The move accompanies an open letter from multi-faith religious leaders calling on the Government of Australia to protect the Great Barrier Reef and transition to a low carbon economy immediately. Faith organizations, notably the United Church, have been significant actors in the fossil-free movement; however, this recent announcement is unprecedented for the Catholic Church.
3. ‘Prudence’ in investment management should include managing climate-related risk, former SEC commissioner argues
Bevis Longstreth, a former commissioner of the SEC (the US securities regulator) has written a proposal that would potentially open the floodgates to further divestment from fossil fuel producing companies. Fossil fuel divestment is a movement in which asset holders pledge not to invest in companies which produce fossil fuels, or some variationon that general theme. The movement now encompasses at least $2.6 trillion in assets, following a fifty-fold increase in the three months leading up to the Paris climate summit.
Longstreth’s proposal discusses how the duty of prudence, which governs the investment of funds held by non-profit corporations and some other institutions in the US, should be exercised in light of climate change risks. This duty has become an obstacle for some organizations that wish to engage in socially responsible investment, which can be riskier and typically brings in a lower return on investment, but are bound by an obligation to preserve the endowment. The proposal argues for a legal reinterpretation of prudent management such that it takes into account climate-related risks.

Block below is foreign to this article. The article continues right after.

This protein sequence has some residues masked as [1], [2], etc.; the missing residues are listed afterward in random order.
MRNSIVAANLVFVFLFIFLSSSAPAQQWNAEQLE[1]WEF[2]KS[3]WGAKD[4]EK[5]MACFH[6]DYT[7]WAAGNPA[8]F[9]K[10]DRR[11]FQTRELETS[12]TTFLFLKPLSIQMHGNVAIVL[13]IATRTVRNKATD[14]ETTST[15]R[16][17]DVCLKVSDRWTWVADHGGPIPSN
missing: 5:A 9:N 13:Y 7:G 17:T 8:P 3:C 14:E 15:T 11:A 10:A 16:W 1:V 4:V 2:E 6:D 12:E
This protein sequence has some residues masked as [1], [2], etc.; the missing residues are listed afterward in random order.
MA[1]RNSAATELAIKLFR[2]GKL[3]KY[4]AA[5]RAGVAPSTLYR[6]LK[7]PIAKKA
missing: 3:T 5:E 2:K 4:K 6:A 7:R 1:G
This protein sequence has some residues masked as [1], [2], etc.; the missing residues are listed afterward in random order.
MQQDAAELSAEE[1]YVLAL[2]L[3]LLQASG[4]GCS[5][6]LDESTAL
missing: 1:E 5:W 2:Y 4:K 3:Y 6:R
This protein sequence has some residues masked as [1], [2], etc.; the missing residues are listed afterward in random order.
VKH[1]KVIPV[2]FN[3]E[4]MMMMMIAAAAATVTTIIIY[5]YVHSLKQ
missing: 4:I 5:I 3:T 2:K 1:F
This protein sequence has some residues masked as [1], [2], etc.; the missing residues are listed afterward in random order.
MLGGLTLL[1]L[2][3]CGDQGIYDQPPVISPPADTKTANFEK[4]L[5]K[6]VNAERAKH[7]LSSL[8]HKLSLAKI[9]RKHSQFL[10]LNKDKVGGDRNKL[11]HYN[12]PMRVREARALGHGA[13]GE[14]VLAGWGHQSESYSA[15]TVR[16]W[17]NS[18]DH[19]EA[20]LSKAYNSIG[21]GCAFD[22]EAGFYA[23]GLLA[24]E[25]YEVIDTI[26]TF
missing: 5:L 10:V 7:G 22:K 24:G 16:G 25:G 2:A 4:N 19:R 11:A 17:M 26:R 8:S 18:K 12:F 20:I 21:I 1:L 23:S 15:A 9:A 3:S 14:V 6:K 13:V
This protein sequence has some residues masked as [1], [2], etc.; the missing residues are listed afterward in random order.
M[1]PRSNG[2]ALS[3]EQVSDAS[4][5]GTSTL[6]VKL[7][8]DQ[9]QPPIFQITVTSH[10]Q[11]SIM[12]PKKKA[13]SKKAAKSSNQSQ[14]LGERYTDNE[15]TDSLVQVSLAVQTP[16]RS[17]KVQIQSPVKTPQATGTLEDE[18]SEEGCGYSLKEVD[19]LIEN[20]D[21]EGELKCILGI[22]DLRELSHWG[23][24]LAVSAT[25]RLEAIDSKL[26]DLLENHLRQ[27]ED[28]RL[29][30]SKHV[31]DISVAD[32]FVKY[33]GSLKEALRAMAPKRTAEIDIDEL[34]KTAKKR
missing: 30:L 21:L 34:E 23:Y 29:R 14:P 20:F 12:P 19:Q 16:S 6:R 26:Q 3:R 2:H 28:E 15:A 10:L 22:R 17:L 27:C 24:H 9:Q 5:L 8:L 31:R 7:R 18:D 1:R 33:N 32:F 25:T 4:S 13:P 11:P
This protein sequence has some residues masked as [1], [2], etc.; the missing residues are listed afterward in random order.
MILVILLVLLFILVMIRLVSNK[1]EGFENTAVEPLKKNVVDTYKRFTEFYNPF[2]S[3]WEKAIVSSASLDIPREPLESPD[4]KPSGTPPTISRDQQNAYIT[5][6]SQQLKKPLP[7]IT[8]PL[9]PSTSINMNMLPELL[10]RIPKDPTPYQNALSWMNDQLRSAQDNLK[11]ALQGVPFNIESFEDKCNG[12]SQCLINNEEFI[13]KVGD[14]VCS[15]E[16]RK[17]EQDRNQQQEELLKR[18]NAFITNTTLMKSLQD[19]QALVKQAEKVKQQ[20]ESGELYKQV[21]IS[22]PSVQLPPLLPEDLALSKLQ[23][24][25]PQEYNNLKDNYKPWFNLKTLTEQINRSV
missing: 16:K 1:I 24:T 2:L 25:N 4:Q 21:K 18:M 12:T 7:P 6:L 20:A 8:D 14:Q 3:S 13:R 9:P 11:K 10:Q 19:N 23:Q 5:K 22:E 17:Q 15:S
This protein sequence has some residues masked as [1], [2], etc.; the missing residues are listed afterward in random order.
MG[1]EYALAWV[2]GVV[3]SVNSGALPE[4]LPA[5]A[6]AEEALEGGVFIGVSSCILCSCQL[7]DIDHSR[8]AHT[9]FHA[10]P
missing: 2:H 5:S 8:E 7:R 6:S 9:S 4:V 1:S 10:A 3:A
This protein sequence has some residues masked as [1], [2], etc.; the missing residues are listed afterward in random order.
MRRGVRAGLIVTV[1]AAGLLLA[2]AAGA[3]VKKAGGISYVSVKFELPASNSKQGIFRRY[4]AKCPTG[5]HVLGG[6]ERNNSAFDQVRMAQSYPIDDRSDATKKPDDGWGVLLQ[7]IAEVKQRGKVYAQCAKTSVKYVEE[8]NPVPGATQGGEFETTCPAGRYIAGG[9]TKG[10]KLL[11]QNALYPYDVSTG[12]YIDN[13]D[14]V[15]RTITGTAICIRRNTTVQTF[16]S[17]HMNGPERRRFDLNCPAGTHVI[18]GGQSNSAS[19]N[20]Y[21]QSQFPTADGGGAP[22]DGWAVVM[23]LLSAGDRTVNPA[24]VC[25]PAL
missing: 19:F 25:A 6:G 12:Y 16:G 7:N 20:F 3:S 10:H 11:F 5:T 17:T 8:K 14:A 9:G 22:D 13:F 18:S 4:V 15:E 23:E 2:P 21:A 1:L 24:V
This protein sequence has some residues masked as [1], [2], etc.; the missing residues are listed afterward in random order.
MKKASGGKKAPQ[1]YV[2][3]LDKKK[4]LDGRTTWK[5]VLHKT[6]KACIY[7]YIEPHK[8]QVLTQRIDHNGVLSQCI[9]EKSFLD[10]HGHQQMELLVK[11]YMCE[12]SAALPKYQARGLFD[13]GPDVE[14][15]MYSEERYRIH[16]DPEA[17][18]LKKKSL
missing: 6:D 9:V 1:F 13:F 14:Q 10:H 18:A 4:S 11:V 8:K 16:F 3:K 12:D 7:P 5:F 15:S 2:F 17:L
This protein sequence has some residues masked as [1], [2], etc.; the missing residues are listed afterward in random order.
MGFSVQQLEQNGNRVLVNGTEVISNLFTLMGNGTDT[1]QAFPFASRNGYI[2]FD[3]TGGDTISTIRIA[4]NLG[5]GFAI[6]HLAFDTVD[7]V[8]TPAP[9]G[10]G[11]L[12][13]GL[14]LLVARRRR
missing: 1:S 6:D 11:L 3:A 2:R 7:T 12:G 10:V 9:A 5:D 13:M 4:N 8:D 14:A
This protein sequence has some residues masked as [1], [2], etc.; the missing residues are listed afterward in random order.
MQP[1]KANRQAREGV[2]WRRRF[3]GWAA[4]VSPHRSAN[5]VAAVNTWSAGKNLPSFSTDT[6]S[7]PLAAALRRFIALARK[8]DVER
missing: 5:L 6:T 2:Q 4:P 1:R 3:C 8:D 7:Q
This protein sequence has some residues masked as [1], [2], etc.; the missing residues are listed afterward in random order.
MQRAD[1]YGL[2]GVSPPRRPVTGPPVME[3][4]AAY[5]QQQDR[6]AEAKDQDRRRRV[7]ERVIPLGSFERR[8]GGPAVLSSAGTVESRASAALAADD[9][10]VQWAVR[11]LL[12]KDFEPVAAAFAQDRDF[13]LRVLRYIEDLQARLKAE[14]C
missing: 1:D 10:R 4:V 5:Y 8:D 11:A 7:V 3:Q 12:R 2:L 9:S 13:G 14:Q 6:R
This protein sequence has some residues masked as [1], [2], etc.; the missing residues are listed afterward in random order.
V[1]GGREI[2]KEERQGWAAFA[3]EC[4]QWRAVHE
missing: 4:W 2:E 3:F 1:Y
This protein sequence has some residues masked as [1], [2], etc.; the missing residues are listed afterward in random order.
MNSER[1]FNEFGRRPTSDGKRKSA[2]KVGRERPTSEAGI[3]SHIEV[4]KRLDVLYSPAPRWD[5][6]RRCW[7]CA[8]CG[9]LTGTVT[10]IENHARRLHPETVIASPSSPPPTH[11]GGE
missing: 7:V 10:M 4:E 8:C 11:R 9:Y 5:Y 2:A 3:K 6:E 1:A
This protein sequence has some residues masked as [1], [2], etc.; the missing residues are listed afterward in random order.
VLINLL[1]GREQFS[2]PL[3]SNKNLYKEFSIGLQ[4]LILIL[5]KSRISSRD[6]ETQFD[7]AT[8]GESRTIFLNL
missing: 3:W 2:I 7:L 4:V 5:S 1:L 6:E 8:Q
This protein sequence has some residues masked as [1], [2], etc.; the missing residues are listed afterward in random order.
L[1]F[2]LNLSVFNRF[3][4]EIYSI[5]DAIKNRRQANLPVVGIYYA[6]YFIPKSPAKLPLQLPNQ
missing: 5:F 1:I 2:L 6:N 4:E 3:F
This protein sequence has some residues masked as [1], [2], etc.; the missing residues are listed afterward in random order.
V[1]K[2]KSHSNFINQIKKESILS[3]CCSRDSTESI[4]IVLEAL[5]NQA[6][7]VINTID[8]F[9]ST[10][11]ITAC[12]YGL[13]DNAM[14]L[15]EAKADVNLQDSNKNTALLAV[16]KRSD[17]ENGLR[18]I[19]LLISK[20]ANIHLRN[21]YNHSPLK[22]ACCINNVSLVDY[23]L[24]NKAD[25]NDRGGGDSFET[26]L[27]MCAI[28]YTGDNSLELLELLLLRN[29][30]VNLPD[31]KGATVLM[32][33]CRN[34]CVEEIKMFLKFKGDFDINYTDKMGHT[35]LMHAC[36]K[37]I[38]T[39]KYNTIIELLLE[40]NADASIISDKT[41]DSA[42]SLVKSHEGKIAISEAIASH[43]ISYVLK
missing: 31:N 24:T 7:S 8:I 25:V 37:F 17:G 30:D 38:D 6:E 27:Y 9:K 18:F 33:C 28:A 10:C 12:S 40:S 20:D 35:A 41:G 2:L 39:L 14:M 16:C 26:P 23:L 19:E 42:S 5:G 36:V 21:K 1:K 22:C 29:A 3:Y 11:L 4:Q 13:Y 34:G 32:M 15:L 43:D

4. Mark Carney praises Alberta’s climate change plan
Bank of England Governor Mark Carney praised Alberta’s climate change plan while in Edmonton to speak at a University of Alberta convocation ceremony. Mark Carney, also the former Governor of the Bank of Canada, has commanded attention recently by calling for greater attentiveness to the financial risks of the ‘carbon bubble’.
5. Campus divestment news: Cambridge, NYU will not go fossil free
6. India’s mandatory corporate social responsibility law amended to include sports
The Indian Companies Act – a law passed in India in 2014 that requires companies to use two percent of profits for corporate social responsibility (CSR) activities – has been amended to allow the use of CSR funds for sports, including sports infrastructure.
7. Oxy boycott leads to layoffs
“Oxy out”, a South Korean consumer boycott of Oxy Reckitt Benckiser, prompted by lung damage deaths connected to the company’s humidifier disinfectants, has led to mass layoffs by the company. The company’s sales have dropped considerably since the boycott was announced.
8. Big data to end retail boycotts?
A recent article heralded Qloo for its potential to end the retail boycott. Qloo, which claims to have “mapped the [consumer] taste genome”, uses big data to analyze consumer preferences, which they can then use to shape business decisions. Specifically, Qloo can identify cultural sensitivities so that businesses are able to avoid issues that might potentially prompt consumer boycotts – for example, Target’s laudable transgender inclusive bathroom policy.